Let’s review the messages in our 2004 paper in Science. The paper assumes that the world wishes to act decisively and coherently to deal with climate change. It makes the case that “humanity already possesses the fundamental scientific, technical and industrial know-how to solve the carbon and climate problem for the next half-century.” This core message surprised many people, because our paper arrived at a time when the Bush administration was asserting that, unfortunately, the tools available were not suited for addressing climate change. Indeed, at a conference I attended at that time, Energy Secretary Spencer Abraham insisted that a discovery akin to the discovery of electricity was required.
Our focus on “the next half century” was novel; the favored horizon at the time was a full century — and still is. We argued that “the next fifty years is a sensible horizon from several perspectives. It is the length of a career, the lifetime of a power plant, and an interval whose technology is close enough to envision.”
In a widely reproduced Figure (see below) we identified a Stabilization Triangle, bounded by two 50-year paths. Along the upper path, the world ignores climate change for 50 years and the global emissions rate for greenhouse gases doubles. Along the lower path, with extremely hard work, the rate remains constant. We reported that starting along the flat emissions path in 2004 was consistent with “beating doubling,” i.e., capping the atmospheric carbon dioxide concentration at below twice its “pre-industrial” concentration (the concentration a few centuries ago).
The 2004 “wedges” paper assumed that the objective of global mitigation would require a flat emissions rate for 50 years, followed by a falling rate. Making the same heroic assumption today would result in substantial additional emissions. Illustration by Climate Central.
The paper is probably best known for having introduced the “stabilization wedges,” a quantitative way to measure the level of effort associated with a mitigation strategy: a wedge of vehicle fuel efficiency, a wedge of wind power, and a wedge of avoided deforestation have the same effect on carbon dioxide in the atmosphere. Filling the stabilization triangle required seven wedges. The wedge concept fosters parallel discussion of alternatives and encourages the design of a portfolio of responses. Each wedge is an immense activity. In talks about this work, I like to say that we decomposed a heroic challenge into a limited set of monumental tasks.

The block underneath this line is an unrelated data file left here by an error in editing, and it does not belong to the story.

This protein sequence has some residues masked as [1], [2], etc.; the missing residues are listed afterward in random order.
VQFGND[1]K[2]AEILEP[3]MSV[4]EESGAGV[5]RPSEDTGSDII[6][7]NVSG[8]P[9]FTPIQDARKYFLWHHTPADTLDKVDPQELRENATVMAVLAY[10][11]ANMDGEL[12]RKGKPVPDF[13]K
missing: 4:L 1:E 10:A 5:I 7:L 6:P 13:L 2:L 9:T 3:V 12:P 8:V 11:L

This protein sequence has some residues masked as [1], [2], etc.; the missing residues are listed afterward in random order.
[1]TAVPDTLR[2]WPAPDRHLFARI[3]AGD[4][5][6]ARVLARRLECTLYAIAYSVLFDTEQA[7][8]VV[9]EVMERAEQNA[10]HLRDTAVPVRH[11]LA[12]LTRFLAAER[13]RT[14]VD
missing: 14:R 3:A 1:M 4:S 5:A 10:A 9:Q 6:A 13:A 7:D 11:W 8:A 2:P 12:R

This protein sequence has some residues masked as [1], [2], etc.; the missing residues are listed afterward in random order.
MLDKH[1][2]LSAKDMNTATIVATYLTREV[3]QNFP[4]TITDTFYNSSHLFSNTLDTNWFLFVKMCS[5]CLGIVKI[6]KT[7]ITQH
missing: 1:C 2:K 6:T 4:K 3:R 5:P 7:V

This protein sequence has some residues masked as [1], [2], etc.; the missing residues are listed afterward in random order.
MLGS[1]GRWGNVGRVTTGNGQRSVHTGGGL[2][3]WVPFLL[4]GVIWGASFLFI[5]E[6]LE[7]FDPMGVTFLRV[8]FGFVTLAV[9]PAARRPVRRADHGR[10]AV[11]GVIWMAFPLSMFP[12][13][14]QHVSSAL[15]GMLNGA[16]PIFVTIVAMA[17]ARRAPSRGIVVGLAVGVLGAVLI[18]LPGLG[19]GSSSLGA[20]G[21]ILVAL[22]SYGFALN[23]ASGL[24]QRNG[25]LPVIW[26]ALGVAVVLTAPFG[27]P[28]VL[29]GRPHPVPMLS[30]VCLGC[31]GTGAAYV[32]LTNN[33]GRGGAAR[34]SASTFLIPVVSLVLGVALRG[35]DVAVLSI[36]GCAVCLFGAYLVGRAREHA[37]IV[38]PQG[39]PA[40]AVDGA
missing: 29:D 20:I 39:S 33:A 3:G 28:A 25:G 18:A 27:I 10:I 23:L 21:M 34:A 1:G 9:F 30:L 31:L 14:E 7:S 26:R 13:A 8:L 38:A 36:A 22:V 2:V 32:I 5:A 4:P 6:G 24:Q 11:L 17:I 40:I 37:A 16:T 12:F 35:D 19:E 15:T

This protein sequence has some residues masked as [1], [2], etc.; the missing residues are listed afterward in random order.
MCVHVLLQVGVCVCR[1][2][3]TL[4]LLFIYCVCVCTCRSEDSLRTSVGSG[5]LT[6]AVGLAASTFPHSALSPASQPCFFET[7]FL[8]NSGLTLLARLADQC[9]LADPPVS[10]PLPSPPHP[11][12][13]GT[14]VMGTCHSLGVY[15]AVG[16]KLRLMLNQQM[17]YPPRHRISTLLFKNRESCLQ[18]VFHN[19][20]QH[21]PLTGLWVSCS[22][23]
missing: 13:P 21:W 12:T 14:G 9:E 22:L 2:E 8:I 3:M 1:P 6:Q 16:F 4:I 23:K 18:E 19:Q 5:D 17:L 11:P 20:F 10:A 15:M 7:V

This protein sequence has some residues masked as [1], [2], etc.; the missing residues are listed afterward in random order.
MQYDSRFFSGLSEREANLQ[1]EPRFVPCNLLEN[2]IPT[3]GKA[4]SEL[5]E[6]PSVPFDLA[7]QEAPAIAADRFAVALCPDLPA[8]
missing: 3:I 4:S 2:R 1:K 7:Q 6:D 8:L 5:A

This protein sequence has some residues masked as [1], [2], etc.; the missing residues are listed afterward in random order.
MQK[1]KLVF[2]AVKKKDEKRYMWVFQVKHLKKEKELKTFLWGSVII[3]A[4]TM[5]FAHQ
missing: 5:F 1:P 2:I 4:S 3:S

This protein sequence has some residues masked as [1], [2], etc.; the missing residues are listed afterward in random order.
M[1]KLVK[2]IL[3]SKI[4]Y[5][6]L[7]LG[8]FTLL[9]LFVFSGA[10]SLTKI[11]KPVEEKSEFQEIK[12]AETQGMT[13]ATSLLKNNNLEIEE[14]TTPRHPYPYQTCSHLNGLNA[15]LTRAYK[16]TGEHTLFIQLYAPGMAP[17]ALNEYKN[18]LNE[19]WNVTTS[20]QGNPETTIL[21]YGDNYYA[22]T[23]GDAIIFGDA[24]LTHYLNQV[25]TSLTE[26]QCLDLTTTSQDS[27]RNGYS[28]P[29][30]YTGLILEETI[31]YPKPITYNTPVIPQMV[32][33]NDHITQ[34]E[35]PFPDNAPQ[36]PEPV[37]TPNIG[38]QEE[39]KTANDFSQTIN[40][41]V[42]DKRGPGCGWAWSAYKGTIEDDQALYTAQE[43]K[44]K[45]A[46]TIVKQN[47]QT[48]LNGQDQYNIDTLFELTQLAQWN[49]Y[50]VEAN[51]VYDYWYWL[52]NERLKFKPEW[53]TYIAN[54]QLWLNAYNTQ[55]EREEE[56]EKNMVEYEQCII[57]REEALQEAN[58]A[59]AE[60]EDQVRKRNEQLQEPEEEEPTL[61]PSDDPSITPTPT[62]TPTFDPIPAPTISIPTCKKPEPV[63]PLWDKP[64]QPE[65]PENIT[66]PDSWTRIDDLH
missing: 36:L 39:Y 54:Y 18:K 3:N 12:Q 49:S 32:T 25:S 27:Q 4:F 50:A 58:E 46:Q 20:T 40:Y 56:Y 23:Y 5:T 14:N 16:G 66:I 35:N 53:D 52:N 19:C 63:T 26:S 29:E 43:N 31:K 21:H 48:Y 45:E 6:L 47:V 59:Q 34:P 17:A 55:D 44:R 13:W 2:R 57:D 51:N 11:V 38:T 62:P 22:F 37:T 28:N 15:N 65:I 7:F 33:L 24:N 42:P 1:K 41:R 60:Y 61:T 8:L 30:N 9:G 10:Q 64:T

In short, in addition to a hopeful message that humanity is not helpless, the paper contains the sobering message that the job ahead is daunting.
Today, nine wedges are required to fill the stabilization triangle, instead of seven. A two-segment global carbon-dioxide emissions trajectory that starts now instead of seven years ago — flat for 50 years, then falling nearly to zero over the following 50 years — adds another 50 parts per million to the equilibrium concentration. The delayed trajectory produces nearly half a degree Celsius (three-quarters of a degree Fahrenheit) of extra rise in the average surface temperature of the Earth. (Note that there is a three-year lag in the posting of authoritative global data. We used 2001 data in our 2004 paper, and 2008 data are available now. Thus, available data do not yet reflect the recession. Between 2001 and 2008, the emissions rate climbed by more than a quarter.)
Worldwide, policymakers are scuttling away from commitments to regulations and market mechanisms that are tough enough to produce the necessary streams of investments. Given that delay brings the potential for much additional damage, what is standing in the way of action?